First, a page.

possible mechanism, but the existence of inter-temporal constraints for the
EV optimization complicates such an auction. Possibly, a secondary market
in which capacity rights can be traded among aggregators could contribute to
this solution.
We summarize the answer to the question raised in the title of this chapter as
follows: due to the limited additional costs of the network constraint on EV charging
and the poor performance of grid tariffs that are determined ex ante, an efficient
congestion management mechanism will likely be needed for the distribution grid.
The introduction of a such a mechanism will postpone or even avoid the need for
more costly network capacity upgrades. The design of this mechanism depends on
many factors that need to be addressed carefully in future research, for which we
recommend a number of possible directions. Most importantly, uncertainties in electricity prices, network load and EV driving schedules need to be taken into account.
Furthermore, adding a large share of solar energy would be a valuable addition to
the wind-based analysis performed here. Two factors make this particularly interesting: solar energy has a more regular and markedly different timing than wind,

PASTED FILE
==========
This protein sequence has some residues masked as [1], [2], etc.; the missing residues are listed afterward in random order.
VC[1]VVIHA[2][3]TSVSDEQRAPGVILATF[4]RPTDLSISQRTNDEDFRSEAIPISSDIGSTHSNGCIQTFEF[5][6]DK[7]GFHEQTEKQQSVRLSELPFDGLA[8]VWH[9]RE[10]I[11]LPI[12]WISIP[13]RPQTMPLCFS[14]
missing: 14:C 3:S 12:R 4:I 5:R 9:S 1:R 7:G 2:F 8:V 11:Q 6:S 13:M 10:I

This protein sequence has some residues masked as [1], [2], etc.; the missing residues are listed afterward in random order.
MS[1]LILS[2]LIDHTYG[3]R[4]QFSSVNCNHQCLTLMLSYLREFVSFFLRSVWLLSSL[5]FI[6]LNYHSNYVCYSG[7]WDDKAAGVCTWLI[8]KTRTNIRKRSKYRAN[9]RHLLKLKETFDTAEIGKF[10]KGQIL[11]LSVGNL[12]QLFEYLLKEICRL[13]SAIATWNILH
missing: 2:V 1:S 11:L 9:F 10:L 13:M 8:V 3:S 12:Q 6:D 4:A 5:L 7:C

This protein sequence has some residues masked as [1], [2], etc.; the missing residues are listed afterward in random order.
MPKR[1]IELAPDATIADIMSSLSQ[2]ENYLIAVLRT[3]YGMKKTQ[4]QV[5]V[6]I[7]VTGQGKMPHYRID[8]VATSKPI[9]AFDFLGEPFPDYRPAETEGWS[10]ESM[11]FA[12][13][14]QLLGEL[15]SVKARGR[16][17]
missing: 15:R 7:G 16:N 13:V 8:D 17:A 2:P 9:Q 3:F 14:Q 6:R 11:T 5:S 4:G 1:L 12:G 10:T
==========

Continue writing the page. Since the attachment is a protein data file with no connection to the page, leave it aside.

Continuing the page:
and, secondly, it is largely embedded at the distribution level itself. Other important
issues to be investigated concern the relations between congestion management on
the one hand and investment in new distribution assets and capital cost recovery on
the other hand. Another topic that deserves more attention is the question how to
embed the distribution grid congestion management mechanisms in the new energy
market designs as discussed in [56]. Finally, we recommend more detailed studies of
the exact design of the different congestion management mechanisms. The specifics
of capacity allocation by auctioning, demand functions for network capacity, bids
representening willingness to pay, the iterative grid capacity market, etc, should be
investigated in such studies.
110
Distribution grid congestion management
Chapter 7
A refined view on electric
vehicle charging
In this chapter we aim to connect the individual elements provided by chapters 4, 5
and 6. Those chapters not only dealt with several aspects of the role of EVs in power
systems, but there were also different assumptions and/or viewpoints regarding the